Sunday Report

Our youngest granddaughter started Kindergarten last month, not in the Usual way, though, as not much is Usual these days.  She’s thrilled, though, to be virtually attending and excitedly told me about getting 100% on her quizzes.  Today Casey is helping her with her school project: identifying trees by their leaves.

Trees are vital. As the biggest plants on the planet, they give us oxygen, store carbon, stabilize the soil and give life to the world’s wildlife. They also provide us with the materials for tools and shelter.

We’ve got a lot of trees, several tree-identification books, and Grandpa already knows which are which around the house.  It’s perfect weather for tromping around the grounds, though the colors haven’t changed yet.

It’s a familiar Autumn school assignment, one that I remember doing back in First Grade at James Whitcomb Riley elementary school with my teacher, Miss Prokes.  I recall both of my children carefully gathering leaves for their lesson and we helped Olivia complete the same nearly seven years ago. This is probably the last time we’ll have a kinder to guide into the complexities of nature and how each of us is part of the whole, but my children and grandchildren are all aware that my Motto is “We are All One”, even trees, plants, and critters.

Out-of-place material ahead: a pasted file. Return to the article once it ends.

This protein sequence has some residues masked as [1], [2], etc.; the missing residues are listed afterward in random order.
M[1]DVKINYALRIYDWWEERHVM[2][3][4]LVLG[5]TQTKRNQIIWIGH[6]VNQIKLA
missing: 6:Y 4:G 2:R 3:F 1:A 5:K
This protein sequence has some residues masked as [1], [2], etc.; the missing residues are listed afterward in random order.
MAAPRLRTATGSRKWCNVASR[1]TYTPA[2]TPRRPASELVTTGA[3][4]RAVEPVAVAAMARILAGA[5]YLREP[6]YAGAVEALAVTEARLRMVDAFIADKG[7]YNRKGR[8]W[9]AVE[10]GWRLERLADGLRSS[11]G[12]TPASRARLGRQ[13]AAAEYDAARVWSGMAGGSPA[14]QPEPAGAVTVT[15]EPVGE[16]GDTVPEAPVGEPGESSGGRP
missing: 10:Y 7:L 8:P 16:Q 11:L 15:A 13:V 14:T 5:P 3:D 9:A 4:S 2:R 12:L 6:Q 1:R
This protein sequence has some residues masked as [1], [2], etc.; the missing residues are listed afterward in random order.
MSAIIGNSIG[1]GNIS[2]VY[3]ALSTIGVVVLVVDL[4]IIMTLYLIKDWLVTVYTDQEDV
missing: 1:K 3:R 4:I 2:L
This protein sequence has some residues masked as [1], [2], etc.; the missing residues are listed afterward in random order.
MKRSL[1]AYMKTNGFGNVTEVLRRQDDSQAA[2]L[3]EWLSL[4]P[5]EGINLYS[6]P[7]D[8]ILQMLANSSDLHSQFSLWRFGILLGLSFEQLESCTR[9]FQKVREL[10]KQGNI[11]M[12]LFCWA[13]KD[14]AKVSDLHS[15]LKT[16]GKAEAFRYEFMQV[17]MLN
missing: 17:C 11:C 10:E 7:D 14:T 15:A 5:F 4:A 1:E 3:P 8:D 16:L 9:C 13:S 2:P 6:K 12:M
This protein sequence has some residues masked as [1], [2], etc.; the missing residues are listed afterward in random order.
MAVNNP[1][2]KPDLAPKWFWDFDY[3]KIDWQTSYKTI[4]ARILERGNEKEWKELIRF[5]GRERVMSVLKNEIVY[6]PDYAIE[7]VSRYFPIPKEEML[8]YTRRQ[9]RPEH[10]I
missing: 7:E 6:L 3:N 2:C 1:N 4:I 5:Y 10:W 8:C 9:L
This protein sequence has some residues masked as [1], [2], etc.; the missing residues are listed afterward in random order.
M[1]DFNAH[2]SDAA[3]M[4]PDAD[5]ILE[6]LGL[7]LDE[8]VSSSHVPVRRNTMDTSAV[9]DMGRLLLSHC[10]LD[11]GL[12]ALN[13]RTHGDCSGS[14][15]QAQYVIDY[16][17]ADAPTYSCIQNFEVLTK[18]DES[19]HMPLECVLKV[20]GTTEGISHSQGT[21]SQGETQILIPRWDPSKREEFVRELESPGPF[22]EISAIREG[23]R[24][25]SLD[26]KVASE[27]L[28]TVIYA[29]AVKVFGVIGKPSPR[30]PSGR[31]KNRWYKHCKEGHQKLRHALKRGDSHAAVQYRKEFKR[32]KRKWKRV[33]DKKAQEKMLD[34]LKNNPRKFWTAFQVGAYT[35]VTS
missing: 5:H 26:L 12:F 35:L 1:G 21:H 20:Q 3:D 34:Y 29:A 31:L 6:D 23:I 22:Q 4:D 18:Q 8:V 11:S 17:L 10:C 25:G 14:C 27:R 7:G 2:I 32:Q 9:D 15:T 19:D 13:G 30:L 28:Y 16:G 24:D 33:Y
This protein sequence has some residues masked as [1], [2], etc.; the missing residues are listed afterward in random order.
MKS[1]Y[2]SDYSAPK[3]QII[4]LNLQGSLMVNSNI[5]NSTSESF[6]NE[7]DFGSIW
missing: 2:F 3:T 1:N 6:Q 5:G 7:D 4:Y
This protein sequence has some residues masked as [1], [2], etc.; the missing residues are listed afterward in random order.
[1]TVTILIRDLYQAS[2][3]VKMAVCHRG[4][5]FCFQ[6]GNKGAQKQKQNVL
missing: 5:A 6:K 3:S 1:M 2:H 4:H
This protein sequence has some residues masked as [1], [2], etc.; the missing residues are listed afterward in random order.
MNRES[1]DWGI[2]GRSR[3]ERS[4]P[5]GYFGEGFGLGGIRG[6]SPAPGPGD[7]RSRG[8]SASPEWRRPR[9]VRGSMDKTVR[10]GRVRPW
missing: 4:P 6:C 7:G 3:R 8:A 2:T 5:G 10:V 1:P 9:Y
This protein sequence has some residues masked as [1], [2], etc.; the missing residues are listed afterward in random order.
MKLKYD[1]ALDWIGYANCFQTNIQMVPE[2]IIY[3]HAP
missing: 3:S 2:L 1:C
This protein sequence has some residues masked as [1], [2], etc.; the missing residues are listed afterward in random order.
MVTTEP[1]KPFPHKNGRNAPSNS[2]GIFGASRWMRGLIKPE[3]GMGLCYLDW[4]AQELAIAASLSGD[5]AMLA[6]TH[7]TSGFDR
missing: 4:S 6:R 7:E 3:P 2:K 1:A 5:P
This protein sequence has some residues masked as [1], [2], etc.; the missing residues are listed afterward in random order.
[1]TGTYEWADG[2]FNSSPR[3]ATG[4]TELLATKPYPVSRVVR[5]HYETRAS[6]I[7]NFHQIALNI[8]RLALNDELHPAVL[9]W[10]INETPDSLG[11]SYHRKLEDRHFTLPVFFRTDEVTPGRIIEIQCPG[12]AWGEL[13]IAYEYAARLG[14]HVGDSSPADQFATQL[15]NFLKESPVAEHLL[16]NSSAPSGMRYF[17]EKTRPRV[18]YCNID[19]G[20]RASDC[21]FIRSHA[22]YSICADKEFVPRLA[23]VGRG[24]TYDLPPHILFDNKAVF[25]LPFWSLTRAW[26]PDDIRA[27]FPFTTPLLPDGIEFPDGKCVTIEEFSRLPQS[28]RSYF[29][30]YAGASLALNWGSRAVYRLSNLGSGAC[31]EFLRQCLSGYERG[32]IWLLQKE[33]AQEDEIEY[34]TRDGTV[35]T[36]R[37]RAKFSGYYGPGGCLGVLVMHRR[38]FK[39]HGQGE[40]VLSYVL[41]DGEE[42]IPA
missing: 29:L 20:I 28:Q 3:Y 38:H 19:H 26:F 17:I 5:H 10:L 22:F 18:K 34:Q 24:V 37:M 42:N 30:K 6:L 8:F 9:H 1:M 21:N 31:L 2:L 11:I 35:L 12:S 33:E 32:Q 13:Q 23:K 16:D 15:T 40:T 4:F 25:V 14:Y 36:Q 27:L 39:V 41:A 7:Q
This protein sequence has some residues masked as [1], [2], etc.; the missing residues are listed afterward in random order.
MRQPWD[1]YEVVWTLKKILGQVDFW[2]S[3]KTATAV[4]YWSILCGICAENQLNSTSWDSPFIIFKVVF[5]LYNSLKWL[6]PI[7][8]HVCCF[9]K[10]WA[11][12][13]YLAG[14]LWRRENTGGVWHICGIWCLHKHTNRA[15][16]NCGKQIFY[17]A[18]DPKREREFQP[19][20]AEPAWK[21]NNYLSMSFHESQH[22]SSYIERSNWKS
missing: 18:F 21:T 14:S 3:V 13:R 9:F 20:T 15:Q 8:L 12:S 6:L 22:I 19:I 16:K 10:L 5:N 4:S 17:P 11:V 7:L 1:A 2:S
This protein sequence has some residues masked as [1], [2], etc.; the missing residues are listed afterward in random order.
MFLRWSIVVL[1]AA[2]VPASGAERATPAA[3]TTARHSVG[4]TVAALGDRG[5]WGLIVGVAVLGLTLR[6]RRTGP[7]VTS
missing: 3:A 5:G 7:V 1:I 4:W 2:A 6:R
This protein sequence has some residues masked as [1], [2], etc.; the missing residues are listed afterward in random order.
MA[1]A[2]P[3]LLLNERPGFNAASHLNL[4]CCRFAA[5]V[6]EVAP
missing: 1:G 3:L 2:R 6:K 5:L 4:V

I was already dreading the chaos that is going to come with the election this year and now I shudder to think of how the death of Ruth Bader Ginsburg is going to cause further disputes.  She was/is one of my Heroes.  May her Memory Be a Blessing…

This poem puts into beautiful verse how I, and many of you, are feeling about the loss of RBG…

by Maya Angelou…

When great trees fall,
rocks on distant hills shudder,
lions hunker down
in tall grasses,
and even elephants
lumber after safety.

When great trees fall
in forests,
small things recoil into silence,
their senses
eroded beyond fear.

When great souls die,
the air around us becomes
light, rare, sterile.
We breathe, briefly.
Our eyes, briefly,
see with
a hurtful clarity.
Our memory, suddenly sharpened,
gnaws on kind words
promised walks
never taken.

Great souls die and
our reality, bound to
them, takes leave of us.
Our souls,
dependent upon their
now shrink, wizened.
Our minds, formed
and informed by their
fall away.
We are not so much maddened
as reduced to the unutterable ignorance
of dark, cold

And when great souls die,
after a period peace blooms,
slowly and always
irregularly. Spaces fill
with a kind of
soothing electric vibration.
Our senses, restored, never
to be the same, whisper to us.
They existed. They existed.
We can be. Be and be
better. For they existed.